The Journey to Success - Part 2
Stephen C. Hanson, FACHE, Partner, CEO Advisory Network
Getting a Grasp on the State of Things
The interim CEO or COO have generally parallel paths and areas on which to focus. The main difference is in the reporting relationship above and below. First the areas of commonality:
Regardless of the level of prior success of the organization the interim executive should take nothing for granted. He/she needs to focus on the facts: data and analytics, complemented by qualitative observations of course.
Interim CEOs and COOs are trained to start by asking tough, but important questions:
Note: Other employees and volunteers are also critical to the process and attention to these individuals should follow the doctors and nurses.
But it isn’t just enough to know the right questions to ask, at CEO Advisory Network we understand that once you have the answers you need interim leadership who knows how to take action to address concerns. That’s where an interim CEO or COO can bring the greatest value. Highly experienced interim leaders have dealt with simple and complex problems throughout their careers. Many of them run small, mid-sized and large hospitals and health systems. Frankly put, they’ve seen it all: the good, the bad, and the ugly — most importantly they know how to equip a team with the tools, talent and treasures needed to move your mission forward.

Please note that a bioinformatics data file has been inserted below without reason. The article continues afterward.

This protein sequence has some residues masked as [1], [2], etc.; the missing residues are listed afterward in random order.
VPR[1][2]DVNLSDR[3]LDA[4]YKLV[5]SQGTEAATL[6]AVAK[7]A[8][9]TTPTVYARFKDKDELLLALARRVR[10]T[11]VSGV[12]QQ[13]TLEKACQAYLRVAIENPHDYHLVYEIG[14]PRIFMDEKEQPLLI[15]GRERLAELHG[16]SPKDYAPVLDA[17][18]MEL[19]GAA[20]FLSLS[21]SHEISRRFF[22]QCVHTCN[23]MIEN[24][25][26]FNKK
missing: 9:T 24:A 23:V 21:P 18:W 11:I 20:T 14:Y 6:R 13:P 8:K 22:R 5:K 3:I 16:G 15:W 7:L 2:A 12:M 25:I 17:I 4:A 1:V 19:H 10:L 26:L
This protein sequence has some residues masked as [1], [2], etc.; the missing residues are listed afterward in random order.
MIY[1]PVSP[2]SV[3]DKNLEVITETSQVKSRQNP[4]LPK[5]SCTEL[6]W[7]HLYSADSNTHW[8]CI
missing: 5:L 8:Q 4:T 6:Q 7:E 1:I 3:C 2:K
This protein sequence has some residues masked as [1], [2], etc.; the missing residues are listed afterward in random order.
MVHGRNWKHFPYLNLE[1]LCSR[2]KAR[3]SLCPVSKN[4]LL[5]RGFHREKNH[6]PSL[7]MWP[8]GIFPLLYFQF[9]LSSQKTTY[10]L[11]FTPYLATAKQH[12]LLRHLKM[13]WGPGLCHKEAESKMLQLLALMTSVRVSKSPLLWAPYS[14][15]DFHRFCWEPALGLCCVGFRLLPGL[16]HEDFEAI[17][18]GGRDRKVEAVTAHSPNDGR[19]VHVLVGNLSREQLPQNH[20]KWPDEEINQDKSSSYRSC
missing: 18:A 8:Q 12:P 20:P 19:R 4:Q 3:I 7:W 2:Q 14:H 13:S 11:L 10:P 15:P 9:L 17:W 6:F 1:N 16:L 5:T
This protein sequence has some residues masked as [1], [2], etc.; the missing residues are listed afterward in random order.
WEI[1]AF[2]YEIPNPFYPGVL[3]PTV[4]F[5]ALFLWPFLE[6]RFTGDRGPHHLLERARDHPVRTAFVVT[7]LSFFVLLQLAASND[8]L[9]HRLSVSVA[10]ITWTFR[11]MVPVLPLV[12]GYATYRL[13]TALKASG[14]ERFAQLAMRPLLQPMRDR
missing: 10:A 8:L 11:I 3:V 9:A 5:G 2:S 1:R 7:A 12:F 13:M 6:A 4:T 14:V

So, an effective interim CEO/COO now has a good handle on the three major components that drive any health organization: patients/families, physicians/nurses and finances. They are hardwiring practices and processes to rectify any negative variation in a proper, timely manner.
Once the interim leader has a grasp on the current state, it’s important the right reporting relationships are established and there’s a healthy understanding of what interim leadership must do to help the organization along its journey to success. Tomorrow we’ll review reporting relationships and some of the pitfalls governing bodies and system leaders fail to address before interim leaders step in. www.ceoadvisorynetwork.com
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